It’s probably safe to say that, outside of a surprisingly dedicated and extensive circle of fans that have stuck around since the ‘90s, there are no real expectations for new Feeder music anymore. That’s not to sound disparaging to a band who’ve etched their legacy in British rock more than solidly, but more just a reflection on how they’ve been approaching new material in the same way as so many other acts like this in their later years. 2019’s Tallulah was actually alright, even if it couldn’t escape the feeling of music made by a legacy act to keep their existing flame flickering, even for just a bit longer. With Torpedo then, it’s actually a pleasant surprise to say that not only do Feeder sound more purposeful in the music they’re making than what would be reasonably expected from them, but that this is actually rather enjoyable, arguably more so than it should be. They’re definitely more galvanised than usual, in how the last couple of years of strife and division are woven into an album that does aim slightly higher than it needs to. That’s all extremely relative, of course, seeing as Feeder’s vision of ‘progressiveness’ doesn’t step too much further out of line than calls for unity and for the light to pierce through the dark clouds for harmony once again. Granted, it’s not as mawkish as that can make it sound, mostly because Grant Nicholas has a genuine, earnest passion behind the mic to gel more comfortably with his old-fashioned sensibilities. When you sidestep that cynicism, the results actually fall into place rather cleanly, in how openly anthemic When It All Breaks Down and Born To Love You are, or how The Healing is a notably strong opener in its strings-laden Britpop flourishes and depth of ideas that far surpass the norm from later-age Feeder.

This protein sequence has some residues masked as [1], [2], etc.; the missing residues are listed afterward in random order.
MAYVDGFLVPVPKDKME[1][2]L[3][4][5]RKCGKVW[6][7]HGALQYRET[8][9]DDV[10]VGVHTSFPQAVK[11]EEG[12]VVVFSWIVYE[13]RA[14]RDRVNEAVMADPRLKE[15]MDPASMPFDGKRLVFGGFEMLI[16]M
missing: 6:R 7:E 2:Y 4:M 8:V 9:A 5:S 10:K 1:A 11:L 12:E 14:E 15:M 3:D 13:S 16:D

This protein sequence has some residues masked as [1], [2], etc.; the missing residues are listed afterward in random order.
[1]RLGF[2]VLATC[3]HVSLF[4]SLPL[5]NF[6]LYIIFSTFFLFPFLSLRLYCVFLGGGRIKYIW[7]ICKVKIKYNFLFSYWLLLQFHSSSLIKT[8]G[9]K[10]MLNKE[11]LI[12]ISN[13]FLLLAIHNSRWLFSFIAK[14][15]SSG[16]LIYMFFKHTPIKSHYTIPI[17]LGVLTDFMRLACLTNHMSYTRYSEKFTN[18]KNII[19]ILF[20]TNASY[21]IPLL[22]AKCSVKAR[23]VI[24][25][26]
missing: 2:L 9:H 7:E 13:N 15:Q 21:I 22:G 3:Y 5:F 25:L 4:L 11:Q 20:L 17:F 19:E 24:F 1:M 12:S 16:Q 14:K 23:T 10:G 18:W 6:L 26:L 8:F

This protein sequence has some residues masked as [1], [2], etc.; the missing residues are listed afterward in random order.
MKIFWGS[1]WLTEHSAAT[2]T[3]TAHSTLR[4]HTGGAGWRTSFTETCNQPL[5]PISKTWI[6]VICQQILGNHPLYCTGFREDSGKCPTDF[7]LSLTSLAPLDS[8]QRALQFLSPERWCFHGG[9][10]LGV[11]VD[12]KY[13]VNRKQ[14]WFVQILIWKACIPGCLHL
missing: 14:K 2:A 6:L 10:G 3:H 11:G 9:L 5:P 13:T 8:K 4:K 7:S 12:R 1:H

Again, that’s all largely relative—they aren’t stepping outside of meat-and-potatoes alt-rock, nor do they really show any indication to do so—but if there was anything to be done to call this album ‘exciting’, Torpedo does try its hand at them. The title track plays around with a heavier, Foo Fighters style of guitar work that’s done with much more low-end panache on Magpie, and Hide And Seek and Submission sneak in the whirling layers of production in the background that successfully grips a darker, more unstable feel. It can be pretty impressive, honestly, and a far cry from the direct middle of the road that might otherwise be Feeder’s stomping ground. They never eschew an accessibility, but that’s ultimately for the best too; Feeder have always been and will always be a mainstream rock band, but those boundaries feel much more pliable on Torpedo. The production offers more density and the deeper musical foundations can be picked up on more easily. Even when Desperate Hour ends things on a bit of a limp note, it’s not taking attention away from how much good is elsewhere, more than a Feeder album has contained is comfortably over a decade. That’s not to oversell this, by any means; there’s a limit to where they’re willing to go to, and any measurement of ‘excitement’ welcomes the real A-listers of modern rock into the conversation, upon which Torpedo gets bodied without a second look. But for a band like Feeder, who could coast on residual momentum and past-their-prime good will, swinging a bit harder than necessary can count for more than it may seem.
For fans of: Foo Fighters, Manic Street Preachers, Ash
‘Torpedo’ by Feeder is released on 18th March on Big Teeth Music.
Words by Luke Nuttall